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Amazon SageMaker


Many DVC features rely on Git. To work with DVC in Amazon SageMaker, first setup your Git repo:

  1. Clone a repository.

    Git clone

  2. Launch a terminal or notebook and configure the Git user name and email:

    git config --global user.name ...
    git config --global user.email ...
  3. Don't forget to install DVC and any other requirements in your environment!

    pip install dvc dvclive


After completing the setup, you can work with DVC in SageMaker notebooks like you would in any other environment. Take a look at DVC experiments for how to get started with DVC in notebooks (if you have setup code-server on SageMaker, you can also install the DVC extension for VS Code).

If you would like to see live experiment updates in DVC Studio, get your token and save it in your dvc config or DVC_STUDIO_TOKEN environment variable. For example, to set it globally for all of a user's projects:

$ dvc config --global studio.token ***

While the experiment runs, you will see live updates like this in DVC Studio:



You can run SageMaker jobs in DVC pipelines or convert existing SageMaker pipelines into DVC pipelines. This combines the benefits of SageMaker jobs, like running each stage on its own EC2 instance and enabling other data input modes, with the benefits of DVC pipelines, like skipping unchanged stages and tracking the inputs and outputs of each run. SageMaker expects all inputs and outputs to be stored in S3, so the easiest way to integrate with DVC is to use S3 storage, and utilize external dependencies and outputs.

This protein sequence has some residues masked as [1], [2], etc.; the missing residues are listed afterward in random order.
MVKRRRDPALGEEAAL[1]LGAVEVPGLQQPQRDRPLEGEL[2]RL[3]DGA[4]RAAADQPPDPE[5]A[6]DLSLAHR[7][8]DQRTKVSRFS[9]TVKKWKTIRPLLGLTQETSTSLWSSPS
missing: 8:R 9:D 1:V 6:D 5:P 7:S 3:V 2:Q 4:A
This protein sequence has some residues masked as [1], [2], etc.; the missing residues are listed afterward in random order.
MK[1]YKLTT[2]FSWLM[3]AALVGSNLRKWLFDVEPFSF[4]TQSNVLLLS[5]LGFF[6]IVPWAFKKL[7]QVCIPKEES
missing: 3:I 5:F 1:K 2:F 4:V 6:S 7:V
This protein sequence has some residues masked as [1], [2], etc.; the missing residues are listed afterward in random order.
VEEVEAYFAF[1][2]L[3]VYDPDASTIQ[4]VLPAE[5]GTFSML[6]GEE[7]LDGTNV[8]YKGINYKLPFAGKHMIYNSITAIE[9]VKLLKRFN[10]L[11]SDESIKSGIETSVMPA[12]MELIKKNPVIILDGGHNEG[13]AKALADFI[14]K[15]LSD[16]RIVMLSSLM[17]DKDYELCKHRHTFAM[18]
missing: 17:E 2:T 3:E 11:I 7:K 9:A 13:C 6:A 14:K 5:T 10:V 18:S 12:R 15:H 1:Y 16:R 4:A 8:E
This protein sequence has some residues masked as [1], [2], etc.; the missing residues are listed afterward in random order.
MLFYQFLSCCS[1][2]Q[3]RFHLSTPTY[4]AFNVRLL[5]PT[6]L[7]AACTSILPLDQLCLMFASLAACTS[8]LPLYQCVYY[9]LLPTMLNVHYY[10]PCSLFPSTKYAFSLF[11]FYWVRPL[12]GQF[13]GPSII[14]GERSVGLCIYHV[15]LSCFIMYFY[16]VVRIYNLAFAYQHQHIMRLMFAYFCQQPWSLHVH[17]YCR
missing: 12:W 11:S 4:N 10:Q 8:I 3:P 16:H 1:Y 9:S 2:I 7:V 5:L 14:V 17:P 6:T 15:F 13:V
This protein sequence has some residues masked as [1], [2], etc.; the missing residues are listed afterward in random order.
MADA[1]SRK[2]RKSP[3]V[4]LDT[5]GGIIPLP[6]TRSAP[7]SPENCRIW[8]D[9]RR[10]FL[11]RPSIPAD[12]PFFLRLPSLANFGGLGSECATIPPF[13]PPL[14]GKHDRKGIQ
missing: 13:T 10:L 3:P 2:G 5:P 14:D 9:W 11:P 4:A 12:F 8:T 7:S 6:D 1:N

Example: XGBoost pipeline

For an example, see https://github.com/iterative/sagemaker-pipeline, which adapts an existing SageMaker tutorial from a notebook into a DVC pipeline. The first stage (prepare) downloads the data and tracks the output so that it doesn't have to be re-downloaded on each run. We parametrize the bucket and prefix of the destination into a separate params.yaml file so they can be modified easily. The DVC pipeline stage is defined in dvc.yaml like this:

    - wget
      -O bank-additional.zip
    - python sm_prepare.py --bucket ${bucket} --prefix ${prefix}
    - sm_prepare.py
    - https://sagemaker-sample-data-us-west-2.s3-us-west-2.amazonaws.com/autopilot/direct_marketing/bank-additional.zip
    - s3://${bucket}/${prefix}/input_data:
        cache: false

The preprocessing script takes bucket and prefix as arguments and otherwise is copied directly from the original notebook code, which uses a SageMaker Processing job. The DVC pipeline stage tracks the command, scripts, input paths, and outputs paths, so that this stage will only be run again if any of those change:

  cmd: python sm_preprocessing.py --bucket ${bucket} --prefix ${prefix}
    - sm_preprocessing.py
    - preprocessing.py
    - s3://${bucket}/${prefix}/input_data
    - s3://${bucket}/${prefix}/train:
        cache: false
    - s3://${bucket}/${prefix}/validation:
        cache: false
    - s3://${bucket}/${prefix}/test:
        cache: false

Finally, the training script uses the SageMaker Estimator for XGBoost to train a model. We add all the model hyperparameters as arguments to make it easy to tune hyperparameters and track what changed. Hyperparameters are added under the train key in params.yaml. The DVC pipeline stage cmd includes ${train} to unpack and pass all those arguments and track them as parameters, in addition to tracking the other inputs and outputs:

  cmd: python sm_training.py --bucket ${bucket} --prefix ${prefix}  ${train}
    - sm_training.py
    - s3://${bucket}/${prefix}/train
    - s3://${bucket}/${prefix}/validation
    - s3://${bucket}/${prefix}/output:
        cache: false

The end result of running the pipeline looks like this:



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